Chris Hipkins has been sworn in as New Zealand’s 41st Prime Minister. He was formally appointed in Wellington after the sudden resignation of former prime minister Jacinda Ardern.
Hipkins was nominated unanimously as the Labor Party’s caucus meeting, however, in October he will face a tough general election with opinion polls revealing his Labour Party is trailing its conservative opposition.
The 44-year-old Prime Minister has pledged to have a back-to-basics approach concentrating on the economy, what he described as a “pandemic of inflation”. He will hold his first cabinet meeting on Wednesday.
Ardern’s last day at office
A week back, speaking at a press conference Ardern said she no longer has “enough in the tank” to lead the country while announcing her resignation. After accepting Ardern’s resignation, New Zealand Governor-General Cindy Kiro officiated the swearing in ceremony.
On Tuesday, Ardern made her final appearance as Prime Minister, and said that she would miss the people most as they had been the “joy of the job”.
Ardern, on her last day in office, paid a visit to Ratana, a small town north of Wellington, along with politicians and Maori elders. She said she was ready to be a backbench MP, a sister and a mother.
Hipkins successful role as Covid Minister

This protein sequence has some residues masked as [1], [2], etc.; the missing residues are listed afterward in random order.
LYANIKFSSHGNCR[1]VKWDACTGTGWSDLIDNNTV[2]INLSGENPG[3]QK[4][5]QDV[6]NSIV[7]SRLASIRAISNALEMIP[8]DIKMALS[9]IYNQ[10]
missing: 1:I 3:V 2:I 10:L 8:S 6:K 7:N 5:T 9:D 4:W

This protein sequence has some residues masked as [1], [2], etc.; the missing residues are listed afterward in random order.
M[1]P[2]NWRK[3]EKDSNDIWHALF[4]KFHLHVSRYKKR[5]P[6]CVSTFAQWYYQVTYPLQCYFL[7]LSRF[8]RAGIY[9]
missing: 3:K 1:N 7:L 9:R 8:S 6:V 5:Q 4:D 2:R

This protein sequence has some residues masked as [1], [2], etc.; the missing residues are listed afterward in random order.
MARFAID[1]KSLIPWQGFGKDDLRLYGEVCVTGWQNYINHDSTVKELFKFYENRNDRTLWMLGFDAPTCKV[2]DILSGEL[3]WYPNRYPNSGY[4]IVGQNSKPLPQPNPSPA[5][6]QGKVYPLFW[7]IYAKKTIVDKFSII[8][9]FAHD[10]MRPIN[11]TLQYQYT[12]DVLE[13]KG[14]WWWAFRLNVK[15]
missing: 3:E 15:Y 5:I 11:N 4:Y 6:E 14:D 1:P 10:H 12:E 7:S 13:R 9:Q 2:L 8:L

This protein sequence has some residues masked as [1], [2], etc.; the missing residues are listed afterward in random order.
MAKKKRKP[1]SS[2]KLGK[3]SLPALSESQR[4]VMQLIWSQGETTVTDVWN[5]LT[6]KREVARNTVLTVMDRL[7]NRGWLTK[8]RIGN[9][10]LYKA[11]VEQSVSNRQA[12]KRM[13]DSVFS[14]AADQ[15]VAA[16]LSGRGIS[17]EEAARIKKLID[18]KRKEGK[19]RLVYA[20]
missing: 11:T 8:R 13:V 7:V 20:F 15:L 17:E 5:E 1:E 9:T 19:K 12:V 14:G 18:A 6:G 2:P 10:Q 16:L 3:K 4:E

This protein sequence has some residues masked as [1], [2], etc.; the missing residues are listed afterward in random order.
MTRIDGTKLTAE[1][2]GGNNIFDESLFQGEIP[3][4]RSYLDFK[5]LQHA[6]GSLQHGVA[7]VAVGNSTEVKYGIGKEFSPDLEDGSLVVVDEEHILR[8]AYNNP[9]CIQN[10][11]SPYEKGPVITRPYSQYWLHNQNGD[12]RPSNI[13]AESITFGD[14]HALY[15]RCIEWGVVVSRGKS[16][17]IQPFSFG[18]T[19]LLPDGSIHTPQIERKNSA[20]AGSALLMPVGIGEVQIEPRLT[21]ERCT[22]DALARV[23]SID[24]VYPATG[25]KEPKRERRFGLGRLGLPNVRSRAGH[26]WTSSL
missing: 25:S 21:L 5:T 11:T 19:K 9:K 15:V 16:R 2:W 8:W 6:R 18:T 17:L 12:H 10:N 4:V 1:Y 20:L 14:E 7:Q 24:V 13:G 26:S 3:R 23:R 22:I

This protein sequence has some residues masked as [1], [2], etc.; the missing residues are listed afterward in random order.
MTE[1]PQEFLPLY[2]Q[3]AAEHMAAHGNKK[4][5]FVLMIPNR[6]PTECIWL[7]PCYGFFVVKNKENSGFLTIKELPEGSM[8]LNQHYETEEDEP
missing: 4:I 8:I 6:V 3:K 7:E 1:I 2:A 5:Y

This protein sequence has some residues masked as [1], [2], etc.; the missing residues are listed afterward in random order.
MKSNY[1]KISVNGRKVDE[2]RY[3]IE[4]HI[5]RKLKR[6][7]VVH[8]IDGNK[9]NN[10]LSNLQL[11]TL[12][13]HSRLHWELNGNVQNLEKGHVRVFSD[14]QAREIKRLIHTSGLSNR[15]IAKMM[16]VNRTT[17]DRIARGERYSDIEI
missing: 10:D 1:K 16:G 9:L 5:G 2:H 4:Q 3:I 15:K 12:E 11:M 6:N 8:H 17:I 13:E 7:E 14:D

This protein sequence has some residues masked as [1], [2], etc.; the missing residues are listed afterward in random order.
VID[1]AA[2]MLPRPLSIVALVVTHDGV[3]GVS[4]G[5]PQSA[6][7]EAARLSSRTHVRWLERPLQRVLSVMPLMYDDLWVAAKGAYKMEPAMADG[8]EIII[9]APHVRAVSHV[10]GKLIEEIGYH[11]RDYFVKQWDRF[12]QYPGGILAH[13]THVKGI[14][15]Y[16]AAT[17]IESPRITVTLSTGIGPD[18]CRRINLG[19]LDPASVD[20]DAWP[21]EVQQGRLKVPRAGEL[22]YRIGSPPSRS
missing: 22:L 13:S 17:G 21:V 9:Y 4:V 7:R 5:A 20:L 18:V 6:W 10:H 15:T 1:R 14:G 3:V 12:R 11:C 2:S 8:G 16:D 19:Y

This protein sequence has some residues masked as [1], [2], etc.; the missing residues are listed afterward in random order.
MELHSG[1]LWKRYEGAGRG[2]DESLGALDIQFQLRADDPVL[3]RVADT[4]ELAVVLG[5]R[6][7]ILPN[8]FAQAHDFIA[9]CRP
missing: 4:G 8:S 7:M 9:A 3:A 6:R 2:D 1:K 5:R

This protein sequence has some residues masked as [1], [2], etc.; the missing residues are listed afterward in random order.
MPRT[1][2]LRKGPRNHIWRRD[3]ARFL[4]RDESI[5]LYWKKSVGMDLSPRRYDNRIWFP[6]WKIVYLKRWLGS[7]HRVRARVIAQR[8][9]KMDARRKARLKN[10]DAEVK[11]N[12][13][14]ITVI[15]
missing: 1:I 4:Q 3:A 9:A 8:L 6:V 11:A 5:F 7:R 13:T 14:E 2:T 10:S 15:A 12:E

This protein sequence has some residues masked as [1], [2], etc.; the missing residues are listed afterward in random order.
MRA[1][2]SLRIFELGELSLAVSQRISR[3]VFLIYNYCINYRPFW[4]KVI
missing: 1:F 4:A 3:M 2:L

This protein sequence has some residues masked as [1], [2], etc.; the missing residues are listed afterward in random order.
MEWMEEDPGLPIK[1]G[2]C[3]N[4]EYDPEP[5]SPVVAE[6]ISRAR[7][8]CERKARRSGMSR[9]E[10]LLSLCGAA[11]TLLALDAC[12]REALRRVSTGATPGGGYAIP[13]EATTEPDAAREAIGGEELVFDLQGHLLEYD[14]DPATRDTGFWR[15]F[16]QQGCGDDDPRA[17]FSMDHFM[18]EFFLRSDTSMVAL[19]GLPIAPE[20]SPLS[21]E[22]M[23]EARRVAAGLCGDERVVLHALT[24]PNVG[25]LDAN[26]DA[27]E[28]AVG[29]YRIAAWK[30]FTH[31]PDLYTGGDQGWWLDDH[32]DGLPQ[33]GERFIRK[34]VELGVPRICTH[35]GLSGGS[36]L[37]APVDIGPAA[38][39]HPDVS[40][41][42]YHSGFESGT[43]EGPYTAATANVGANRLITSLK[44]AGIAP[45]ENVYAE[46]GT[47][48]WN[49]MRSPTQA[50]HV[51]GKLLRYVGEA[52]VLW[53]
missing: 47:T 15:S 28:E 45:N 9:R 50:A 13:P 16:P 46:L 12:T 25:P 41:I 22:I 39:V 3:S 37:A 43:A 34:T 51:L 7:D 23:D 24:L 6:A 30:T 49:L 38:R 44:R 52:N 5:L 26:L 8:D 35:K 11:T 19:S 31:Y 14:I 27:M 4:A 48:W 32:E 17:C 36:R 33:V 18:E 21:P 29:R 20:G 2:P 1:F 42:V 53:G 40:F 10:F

Hipkins built his reputation as the minister who led New Zealand with a successful Covid-19 strategy. He served as education and police minister under Ardern. During the COVID-19 pandemic, he took on a significant role in the management crisis which made him a prominent figure.
New Zealand was the first to close borders, which was appreciated for keeping New Zealand virus-free early on the pandemic. Later, frustration began setting in among the citizens being tired of the zero-tolerance strategy that announced a nationwide lockdown even when a single infection was reported.
Hipkins along with other liberals have been under Ardern’s shadow who became globally well-known and showed a new leadership style.
Hipkins, a father of two and is nicknamed “Chippy”, said that his commitment and politics is to “make sure that we provide opportunities for all Kiwis who want to work hard, to be able to work hard and get ahead and provide a better life for themselves and their families”, as per British news agency Reuters.